I'll be a little more specific. We powder coat as a sub-contractor for a company who supplies seat mechanisms to the auto industry. We have a document called PPIS (Paint Process Information Sheet). This document is supplied with the product when it's shipped to the customer(we're not certified to QS yet). This sheet lists several variables that we try to control during the powder coating process. Examples, Water temperatures, pH levels, titration levels, oven temperature, conveyer line speed, type of powder used and what lot# it came from, mil thickness and cure of five consecutive parts as they come off the line from inspection. Because I knew that the supervisor was going to be gone that day I decided to go see if the Asst. supervisor needed any assistance with anything relating to QS. While I was waiting to talk to him I noticed the PPIS sheet was completely filled out except for the quantity of parts coated. He had even filled out the mil thickness and cure tests for five consecutive parts - this wasn't possible because the parts hadn't even been coated yet. What was even more disturbing is that he filled out this sheet and signed & dated it for the day he wasn't even here.

I have written 20 corrective actions concerning this supervisor over the last 8 months. Shouldn't that be enough! Please help.


Fully vaccinated are you?
While I agree with energy, I would, were I the person with the power, consider firing the person outright on the basis of fraud.

No matter what prompted the 'incident', fraud is unacceptable at any time for any reason. Among other things, fraud carries the explosive potential for legal problems. If you were involved in an avionics contract, for example, and it was found out by the 'wrong' person, you'd be up the preverbial creek. Remember the not-so-long-ago ValueJet crash where the sub-contractor falsified data?

Fraud is fraud. I would be surprised if fraud is not grounds for immediate termination in your company.

I'll say it one last time. Falsifying data is fraud. Fraud is not acceptable for any reason - ever.

(As Bugs Bunny says from time to time: "Ain't I a stinker?")

[This message has been edited by Marc Smith (edited 20 July 2001).]

Al Dyer

Wholeheartedly agree,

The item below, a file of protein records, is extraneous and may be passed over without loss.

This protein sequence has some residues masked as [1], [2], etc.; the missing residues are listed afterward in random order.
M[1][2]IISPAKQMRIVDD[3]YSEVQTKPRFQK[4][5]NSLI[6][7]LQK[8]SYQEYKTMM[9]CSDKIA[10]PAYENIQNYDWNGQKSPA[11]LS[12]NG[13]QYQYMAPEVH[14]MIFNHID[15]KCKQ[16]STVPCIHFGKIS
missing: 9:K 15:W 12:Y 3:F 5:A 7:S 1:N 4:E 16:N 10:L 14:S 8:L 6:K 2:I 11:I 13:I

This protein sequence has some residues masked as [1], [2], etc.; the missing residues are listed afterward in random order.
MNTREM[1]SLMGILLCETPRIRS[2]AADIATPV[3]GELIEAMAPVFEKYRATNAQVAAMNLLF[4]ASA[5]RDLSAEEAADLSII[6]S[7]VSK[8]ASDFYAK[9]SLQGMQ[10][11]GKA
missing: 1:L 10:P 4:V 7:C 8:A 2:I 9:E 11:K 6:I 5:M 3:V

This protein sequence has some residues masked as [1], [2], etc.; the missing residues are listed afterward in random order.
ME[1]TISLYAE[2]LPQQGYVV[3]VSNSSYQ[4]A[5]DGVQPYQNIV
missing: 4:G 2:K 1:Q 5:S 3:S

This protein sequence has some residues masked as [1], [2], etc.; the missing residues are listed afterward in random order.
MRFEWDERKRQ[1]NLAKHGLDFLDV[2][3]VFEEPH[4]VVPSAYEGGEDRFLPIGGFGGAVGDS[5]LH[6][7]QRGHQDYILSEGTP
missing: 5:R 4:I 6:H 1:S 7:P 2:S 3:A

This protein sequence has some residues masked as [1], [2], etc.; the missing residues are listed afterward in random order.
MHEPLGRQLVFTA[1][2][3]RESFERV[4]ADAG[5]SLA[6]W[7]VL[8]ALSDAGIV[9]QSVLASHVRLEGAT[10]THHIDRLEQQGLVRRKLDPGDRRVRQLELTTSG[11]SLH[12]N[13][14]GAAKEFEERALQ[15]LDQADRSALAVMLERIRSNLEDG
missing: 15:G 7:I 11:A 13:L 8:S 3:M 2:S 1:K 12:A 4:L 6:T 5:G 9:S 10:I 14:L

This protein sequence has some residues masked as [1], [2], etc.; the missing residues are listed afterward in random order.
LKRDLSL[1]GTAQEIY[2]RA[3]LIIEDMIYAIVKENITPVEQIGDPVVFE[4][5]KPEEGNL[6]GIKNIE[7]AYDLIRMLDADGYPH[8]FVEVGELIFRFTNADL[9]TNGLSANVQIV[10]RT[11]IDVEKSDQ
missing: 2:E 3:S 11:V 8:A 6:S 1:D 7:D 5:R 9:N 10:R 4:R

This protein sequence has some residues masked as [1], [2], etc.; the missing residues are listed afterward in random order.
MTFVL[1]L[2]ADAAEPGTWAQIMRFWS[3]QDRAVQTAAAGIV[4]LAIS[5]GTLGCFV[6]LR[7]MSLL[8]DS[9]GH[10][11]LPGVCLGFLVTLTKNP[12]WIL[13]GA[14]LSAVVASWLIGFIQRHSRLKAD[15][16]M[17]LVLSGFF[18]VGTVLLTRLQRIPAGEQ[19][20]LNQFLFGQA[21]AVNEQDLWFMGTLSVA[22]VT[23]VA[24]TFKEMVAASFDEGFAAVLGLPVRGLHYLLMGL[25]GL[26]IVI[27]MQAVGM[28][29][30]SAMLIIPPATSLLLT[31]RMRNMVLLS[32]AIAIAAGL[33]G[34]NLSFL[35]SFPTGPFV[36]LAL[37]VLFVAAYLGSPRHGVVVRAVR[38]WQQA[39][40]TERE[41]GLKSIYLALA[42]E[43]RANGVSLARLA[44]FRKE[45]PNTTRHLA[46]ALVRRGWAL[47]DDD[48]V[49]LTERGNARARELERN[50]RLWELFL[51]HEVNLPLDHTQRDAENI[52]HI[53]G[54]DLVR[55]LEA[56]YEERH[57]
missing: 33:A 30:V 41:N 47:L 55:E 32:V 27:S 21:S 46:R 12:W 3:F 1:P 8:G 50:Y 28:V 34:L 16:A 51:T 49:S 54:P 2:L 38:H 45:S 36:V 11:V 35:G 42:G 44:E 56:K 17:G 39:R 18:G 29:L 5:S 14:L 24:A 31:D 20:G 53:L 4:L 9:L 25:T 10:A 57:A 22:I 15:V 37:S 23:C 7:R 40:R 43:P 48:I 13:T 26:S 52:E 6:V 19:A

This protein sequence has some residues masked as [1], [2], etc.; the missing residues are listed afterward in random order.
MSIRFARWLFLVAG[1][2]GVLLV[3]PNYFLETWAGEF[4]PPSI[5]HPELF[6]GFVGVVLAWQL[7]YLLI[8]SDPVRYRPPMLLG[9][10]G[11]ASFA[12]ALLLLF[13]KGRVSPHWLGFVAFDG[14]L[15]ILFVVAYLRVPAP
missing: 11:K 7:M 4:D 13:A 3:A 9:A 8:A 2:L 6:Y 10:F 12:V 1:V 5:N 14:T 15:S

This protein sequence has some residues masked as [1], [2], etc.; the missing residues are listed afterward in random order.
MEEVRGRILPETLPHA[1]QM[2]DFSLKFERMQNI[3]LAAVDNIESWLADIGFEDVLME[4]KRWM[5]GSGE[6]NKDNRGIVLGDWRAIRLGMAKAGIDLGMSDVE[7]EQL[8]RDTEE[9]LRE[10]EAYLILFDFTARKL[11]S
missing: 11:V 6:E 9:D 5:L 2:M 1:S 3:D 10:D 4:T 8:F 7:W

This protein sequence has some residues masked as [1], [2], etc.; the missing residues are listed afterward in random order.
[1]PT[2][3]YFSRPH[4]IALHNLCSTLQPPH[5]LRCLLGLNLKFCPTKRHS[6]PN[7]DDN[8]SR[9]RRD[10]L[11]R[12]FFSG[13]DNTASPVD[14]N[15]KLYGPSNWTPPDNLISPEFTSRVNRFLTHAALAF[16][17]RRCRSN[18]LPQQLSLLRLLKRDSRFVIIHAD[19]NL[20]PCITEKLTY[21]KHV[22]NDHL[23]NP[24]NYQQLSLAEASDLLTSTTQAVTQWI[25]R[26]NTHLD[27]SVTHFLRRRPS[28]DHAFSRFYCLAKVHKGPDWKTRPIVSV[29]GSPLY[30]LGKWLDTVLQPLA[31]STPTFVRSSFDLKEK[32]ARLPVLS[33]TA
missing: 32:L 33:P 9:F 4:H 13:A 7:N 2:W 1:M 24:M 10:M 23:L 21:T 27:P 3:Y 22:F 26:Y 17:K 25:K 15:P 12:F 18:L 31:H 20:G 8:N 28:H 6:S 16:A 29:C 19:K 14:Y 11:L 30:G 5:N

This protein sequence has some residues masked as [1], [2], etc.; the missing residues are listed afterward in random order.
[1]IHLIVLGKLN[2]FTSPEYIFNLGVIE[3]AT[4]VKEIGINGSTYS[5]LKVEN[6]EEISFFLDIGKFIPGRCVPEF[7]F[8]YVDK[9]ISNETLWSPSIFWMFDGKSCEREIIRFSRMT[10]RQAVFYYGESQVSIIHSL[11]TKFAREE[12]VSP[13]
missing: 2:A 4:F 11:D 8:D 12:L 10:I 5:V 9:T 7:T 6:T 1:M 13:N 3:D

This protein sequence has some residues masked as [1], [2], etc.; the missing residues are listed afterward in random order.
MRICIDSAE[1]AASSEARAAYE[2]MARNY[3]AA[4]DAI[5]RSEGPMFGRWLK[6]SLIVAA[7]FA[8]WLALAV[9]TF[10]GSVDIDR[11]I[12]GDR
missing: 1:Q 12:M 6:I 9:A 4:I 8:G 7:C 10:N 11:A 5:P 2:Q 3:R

In some industries this type of activity is commonplace, we all know the inspector that says "well, it's good enough, ship it". The rub comes where there are safety/environmental aspects. In these cases, human life could at peril and a person intentionally falsifying such documantation should be relieved of duty.

In your case it is a Manager faking data, if he or she does it it will become apparent to the lower levels of personnel that lying and cheating is an acceptable practice.

Most manuals I have seen address certain levels of discipinary action for certain offences, but at the end of the document is a list of offences that lead to automatic loss of job.

As posted above there is a very thin line to walk and make sure that you have your ducks in a row before confronting management. Maybe they are the ones who started and continue to participate in the deception!

Believe me, it happens.

Jim Evans


What a mess. Marc and Al really hit the salient points. It would seem that even with 20 CARs in 8 months this clown still has the support of your upper management. But Marc is right, fraud is fraud and this type of thing helps promote an atmosphere where cheating is not only acceptable but rewarded. One of the ironies is that the same upper management bozos that accept this type of behavior would be the first to complain if someone within the company was stealing tools and supplies.

My advice would be to keep a personal journal with as much information as you can including supporting evidence in case something should happen and you end up in litigation.

Good Luck,


barb butrym

Quite Involved in Discussions
been there and marc/al are right on...And YES It stinks.
I went to personnel, and said I had an issue i needed to know how to handle......Mine was with my own boss...so it was even more sticky. To my dismay, I found he had been complaining about me not supporting him (ie not going along with his BS/lies/fraud) SO that was a whole new bed of nails....I did a journal, but he eventually was let go (downsized)...I was job hunting as my only way out. Management was supporting him, cause he had their ear....it finially came to light as who was right, but it took a year!!! so tread carefully.